Research‎ > ‎

Polarization Resolved Microscopy

Abstract

Light transmiting in the space can be described by electromagnetic wave, and polarization indicates the amplitude direction of electric field. In biology, some kind of bio-tissue (ex : collagen) or cell structure will induce the change of polarization. Therefore, we can realize the character of some bio-sample by observe the interaction between light and bio-tissue.

We develop the polarization system of four channel time-resolved Stokes meter to detect the polarization change with time, and by using the inverse matrix to reconstruct the time-resolved Mueller matrix of the sample. In this matrix, we can define the degree of depolarization in the bio-sample, and observe the fluorescence lifetime changing with the different polarized incident light. In this case, we can get the more accurate anisotropy to demonstrate the molecular dynamics.



principle 

At present,optical polarization state is described by two mathematical vectors Jones vector and Stokes vector.Jones vector is proposed by R Clark Jones in 1941.The light in the medium of propagation is composed by electric and magnetic field oscillations.Jones vector is composed by horizontal and vertical electric field vector component.Stokes parameters is real vector composed by light intensity of four different polarization.

I is light intensity.α and β are linear polarization .γ is circular polarization
Degree of polarization is

Π = ( α2 + β2 + γ2 ) 1/2 ≦ 1  

For Jones calculus observing sample of complete and incomplete polarization has great reaction.If incomplete polarization incident a sample , Jones vector can't exact describe electric field and phase changing.In expressing polarization state , Stokes vector and Mueller matrix are more clearly expression.The relation of incident light and outgoing light , we can express following formula.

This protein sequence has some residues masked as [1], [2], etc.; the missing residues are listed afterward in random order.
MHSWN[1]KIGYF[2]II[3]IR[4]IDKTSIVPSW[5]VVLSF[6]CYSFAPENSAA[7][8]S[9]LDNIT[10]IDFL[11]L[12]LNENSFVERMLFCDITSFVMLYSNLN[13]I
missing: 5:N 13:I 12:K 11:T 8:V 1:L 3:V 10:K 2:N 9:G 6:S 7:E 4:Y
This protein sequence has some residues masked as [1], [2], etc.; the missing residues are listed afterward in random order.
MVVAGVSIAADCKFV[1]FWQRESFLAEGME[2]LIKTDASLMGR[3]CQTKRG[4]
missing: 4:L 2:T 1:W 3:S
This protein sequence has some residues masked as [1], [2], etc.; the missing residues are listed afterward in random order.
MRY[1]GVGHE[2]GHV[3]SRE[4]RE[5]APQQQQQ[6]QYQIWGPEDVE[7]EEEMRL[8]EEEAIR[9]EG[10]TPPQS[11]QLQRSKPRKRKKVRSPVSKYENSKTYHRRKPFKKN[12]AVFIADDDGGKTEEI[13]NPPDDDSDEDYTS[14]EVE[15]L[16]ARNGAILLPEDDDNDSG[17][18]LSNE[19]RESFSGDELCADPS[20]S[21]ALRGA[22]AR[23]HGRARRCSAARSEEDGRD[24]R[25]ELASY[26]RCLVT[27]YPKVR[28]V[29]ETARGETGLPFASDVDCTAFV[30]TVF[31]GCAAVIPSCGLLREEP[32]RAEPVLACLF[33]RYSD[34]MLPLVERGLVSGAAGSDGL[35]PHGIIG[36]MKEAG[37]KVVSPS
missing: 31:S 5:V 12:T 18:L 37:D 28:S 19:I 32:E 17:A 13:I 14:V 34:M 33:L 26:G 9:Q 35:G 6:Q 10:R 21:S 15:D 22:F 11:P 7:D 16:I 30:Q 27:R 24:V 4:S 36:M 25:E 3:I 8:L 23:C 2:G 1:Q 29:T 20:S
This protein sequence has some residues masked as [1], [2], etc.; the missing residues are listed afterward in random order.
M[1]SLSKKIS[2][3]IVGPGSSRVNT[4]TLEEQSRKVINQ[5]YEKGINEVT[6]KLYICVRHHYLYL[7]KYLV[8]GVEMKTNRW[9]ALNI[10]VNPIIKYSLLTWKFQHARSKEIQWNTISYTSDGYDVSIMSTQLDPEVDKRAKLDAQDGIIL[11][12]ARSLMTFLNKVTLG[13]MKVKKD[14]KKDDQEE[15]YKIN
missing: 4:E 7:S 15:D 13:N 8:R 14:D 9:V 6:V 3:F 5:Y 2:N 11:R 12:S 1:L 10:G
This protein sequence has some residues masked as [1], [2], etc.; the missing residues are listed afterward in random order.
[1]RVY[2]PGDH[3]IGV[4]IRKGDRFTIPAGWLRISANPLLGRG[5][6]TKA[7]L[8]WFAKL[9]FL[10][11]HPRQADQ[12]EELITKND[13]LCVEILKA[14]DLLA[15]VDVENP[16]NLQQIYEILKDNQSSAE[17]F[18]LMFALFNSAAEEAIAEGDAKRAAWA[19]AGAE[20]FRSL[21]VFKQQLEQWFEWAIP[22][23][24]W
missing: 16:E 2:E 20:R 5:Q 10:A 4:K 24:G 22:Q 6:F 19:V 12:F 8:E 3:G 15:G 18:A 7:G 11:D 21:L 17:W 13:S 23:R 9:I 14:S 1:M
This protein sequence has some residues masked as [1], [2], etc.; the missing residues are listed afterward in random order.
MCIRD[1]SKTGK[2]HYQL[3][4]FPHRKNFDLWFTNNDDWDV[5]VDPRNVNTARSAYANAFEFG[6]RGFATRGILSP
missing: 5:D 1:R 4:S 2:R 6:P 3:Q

Sout=MSin


M links Sout and Sin. And it is composed by 4*4 matrix.



Experimental setup 


Application 

  1. The Stokesmeter can provide more informations in observing anisotropic bio-samples.
  2. We can calculate the stokes vector of the fluorescence after the sample by measuring the output intensity, and build the Mueller matrix of the sample.
  3. Time-resolved polarization information on scattering light or fluorescence can be applied to observe the molecule motivation.

RELATED publications

  1. Nirmal Mazumder, Lu Yun Xiang, Jianjun Qiu and Fu-Jen Kao, Investigating starch gelatinization through Stokes vector resolved second harmonic generation microscopy, Scientific Reports 7:45816 (2017). (pdf)
  2. Nirmal Mazumder, Lu Yun Xiang, Jianjun Qiu and Fu-Jen Kao*, Corrigendum: Investigating starch gelatinization through Stokes vector resolved second harmonic generation microscopy, Scientific Reports 7:46803 (2017). (pdf)
  3. Nirmal Mazumder, Chih-Wei Hu, Jianjun Qiu, Matthew R. Foreman, Carlos Macías Romero, Peter Török, and Fu-Jen Kao, Revealing molecular structure and orientation with Stokes vector resolved second harmonic generation microscopy, Methods, 2013 (http://dx.doi.org/10.1016/j.ymeth.2013.07.019 )
  4. Nirmal Mazumder, Jianjun Qiu, Matthew R. Foreman, Carlos Macías Romero, Chih-Wei Hu, Han-Ruei Tsai, Peter Tӧrӧk, and Fu-Jen KaoPolarization-resolved Second Harmonic Generation Microscopy with a four-channel Stokes-polarimeter, Optics Express, Vol. 20, Iss. 13, pp. 14090–14099 (2012),http://dx.doi.org/10.1364/OE.20.014100 . Also selected for the Virtual Journal for Biomedical Optics (VJBO), Editor Andrew Dunn and Anthony Durkin, Vol. 7, Iss. 8, August 2, 2012.